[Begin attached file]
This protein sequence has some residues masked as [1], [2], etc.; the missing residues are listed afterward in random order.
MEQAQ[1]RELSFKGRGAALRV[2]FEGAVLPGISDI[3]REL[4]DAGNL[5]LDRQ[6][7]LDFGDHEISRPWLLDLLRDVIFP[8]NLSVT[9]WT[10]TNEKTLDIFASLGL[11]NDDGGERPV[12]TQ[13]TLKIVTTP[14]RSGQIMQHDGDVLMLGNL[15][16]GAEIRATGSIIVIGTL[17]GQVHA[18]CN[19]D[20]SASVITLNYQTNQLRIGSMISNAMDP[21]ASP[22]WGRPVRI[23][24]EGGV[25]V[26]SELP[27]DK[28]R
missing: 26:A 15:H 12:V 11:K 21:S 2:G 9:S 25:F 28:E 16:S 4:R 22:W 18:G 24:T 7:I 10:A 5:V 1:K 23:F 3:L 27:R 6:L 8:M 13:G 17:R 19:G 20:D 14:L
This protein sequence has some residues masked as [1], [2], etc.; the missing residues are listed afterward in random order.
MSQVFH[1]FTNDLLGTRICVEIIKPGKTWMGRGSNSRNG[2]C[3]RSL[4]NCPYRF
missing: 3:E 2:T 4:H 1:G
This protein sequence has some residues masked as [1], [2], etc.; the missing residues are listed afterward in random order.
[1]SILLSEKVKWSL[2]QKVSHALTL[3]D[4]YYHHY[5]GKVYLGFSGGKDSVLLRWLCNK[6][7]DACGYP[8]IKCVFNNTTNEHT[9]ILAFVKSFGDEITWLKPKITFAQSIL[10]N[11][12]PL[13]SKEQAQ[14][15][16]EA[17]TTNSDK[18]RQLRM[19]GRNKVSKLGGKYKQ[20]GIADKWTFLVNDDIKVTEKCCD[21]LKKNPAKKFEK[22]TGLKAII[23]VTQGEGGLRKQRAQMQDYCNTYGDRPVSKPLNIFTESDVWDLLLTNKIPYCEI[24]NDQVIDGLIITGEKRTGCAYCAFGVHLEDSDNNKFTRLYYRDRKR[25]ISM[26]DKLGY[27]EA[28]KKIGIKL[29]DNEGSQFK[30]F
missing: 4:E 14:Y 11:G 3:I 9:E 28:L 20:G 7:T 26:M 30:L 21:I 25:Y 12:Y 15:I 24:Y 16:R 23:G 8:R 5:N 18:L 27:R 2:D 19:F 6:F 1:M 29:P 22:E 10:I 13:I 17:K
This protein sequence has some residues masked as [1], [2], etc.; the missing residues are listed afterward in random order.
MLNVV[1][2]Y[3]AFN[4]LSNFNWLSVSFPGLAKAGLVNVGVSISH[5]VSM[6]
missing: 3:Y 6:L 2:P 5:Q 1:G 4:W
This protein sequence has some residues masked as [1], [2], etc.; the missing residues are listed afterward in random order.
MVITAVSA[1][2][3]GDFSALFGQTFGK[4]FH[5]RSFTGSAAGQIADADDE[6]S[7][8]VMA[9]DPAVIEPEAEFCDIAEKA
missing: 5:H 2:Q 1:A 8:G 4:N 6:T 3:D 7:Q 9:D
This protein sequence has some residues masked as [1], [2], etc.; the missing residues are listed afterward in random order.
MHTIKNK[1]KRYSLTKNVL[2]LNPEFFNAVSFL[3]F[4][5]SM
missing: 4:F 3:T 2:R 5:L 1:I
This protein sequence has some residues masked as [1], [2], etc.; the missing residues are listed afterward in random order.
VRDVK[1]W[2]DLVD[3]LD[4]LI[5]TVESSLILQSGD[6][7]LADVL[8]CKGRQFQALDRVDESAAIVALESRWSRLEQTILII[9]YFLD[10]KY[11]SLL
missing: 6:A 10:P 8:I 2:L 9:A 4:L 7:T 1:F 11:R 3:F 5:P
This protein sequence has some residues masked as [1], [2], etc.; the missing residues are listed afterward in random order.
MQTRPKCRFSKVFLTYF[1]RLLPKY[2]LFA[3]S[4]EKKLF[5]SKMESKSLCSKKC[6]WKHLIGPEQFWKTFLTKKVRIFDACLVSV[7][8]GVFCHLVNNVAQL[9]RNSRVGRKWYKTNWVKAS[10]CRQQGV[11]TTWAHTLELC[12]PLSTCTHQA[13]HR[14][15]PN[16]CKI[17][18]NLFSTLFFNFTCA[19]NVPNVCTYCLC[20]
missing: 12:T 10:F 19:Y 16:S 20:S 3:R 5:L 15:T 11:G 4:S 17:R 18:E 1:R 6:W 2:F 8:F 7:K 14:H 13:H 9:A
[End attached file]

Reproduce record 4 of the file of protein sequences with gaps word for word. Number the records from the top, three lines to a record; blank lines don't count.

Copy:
This protein sequence has some residues masked as [1], [2], etc.; the missing residues are listed afterward in random order.
MLNVV[1][2]Y[3]AFN[4]LSNFNWLSVSFPGLAKAGLVNVGVSISH[5]VSM[6]
missing: 3:Y 6:L 2:P 5:Q 1:G 4:W